Kevin Seaman is an artist, curator and consultant based in San Francisco. Influenced by the city’s rich drag culture and history of queer provocation, Seaman creates community-engaged interdisciplinary performance and digital media exploring contemporary queer experiences at the intersection of gender and sexuality. Seaman is currently working on the interdisciplinary theatrical performance #femmasculine investigating gender’s relationship to gay male sexuality and toxic masculinity’s dissonant role in American culture.

Kwanele Finch Thusi is a senior lecturer in Drama For Life at Wit University, Johannesburg. He has worked with students since 2009 by teaching dance and performance studies. During the festival Finch will host a workshop and show an exert of his dance piece PINA, a three year research journey about silence – the silencing of black expressionism because of history and genetic psychology. PINA places Black expressionism in the forefront. Multidisciplinary in nature, the work lives in gallery, museum, site and theatre spaces since 2015.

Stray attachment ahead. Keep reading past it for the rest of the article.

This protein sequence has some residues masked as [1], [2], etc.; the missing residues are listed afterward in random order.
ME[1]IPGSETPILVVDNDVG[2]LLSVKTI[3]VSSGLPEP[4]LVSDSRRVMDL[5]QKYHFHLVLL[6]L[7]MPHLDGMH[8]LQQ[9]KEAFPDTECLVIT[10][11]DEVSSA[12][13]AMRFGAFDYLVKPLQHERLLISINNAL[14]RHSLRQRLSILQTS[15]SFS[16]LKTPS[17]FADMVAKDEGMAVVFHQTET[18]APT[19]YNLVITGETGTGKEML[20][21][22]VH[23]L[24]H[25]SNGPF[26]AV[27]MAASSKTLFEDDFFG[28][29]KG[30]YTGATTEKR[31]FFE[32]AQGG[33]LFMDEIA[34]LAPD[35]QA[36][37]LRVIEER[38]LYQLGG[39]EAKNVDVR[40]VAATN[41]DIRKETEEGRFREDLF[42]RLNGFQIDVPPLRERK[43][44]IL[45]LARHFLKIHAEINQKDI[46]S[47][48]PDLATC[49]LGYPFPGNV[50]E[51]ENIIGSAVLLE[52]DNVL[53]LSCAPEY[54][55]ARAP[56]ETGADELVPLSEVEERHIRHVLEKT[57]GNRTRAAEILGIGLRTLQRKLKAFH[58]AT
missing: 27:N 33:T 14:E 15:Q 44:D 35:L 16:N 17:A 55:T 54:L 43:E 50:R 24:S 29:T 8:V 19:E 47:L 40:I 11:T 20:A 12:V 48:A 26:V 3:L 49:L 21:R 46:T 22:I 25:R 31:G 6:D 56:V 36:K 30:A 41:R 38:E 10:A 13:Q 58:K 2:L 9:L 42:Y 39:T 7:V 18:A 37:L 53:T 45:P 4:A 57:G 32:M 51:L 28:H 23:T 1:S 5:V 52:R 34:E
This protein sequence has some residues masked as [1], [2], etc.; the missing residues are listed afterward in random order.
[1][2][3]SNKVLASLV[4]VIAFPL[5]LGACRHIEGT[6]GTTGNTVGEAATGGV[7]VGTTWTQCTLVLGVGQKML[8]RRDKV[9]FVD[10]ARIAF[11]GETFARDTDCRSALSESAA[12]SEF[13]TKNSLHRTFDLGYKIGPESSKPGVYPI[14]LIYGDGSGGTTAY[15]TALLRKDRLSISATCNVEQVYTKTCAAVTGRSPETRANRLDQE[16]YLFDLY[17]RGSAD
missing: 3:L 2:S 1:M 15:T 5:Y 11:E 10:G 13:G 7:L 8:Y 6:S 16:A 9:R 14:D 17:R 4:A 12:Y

”In Sesotho, the term PINA means „song‟ and as such the work helps us to trace back into knowledge about the perceptions of the black queer body, showing how these bodies have been conceived through colonist frames and thus re constructed to generate knowledge about the contemporary black queer body which dis-places away from positions of mistrust, fear, and anxiety. It extends the conversation about these prehistoric implications and asks for a revision that requires a rigorous inquiry into our current practices in the teaching of black expressionism, as well as in our scholarship. PINA further explores the subtext that has been carried in our discussions about “black queer body,” that, like rhetoric, the “black queer body” is always an exotic object, which has not become abstracted over time due to continual colonial practice.”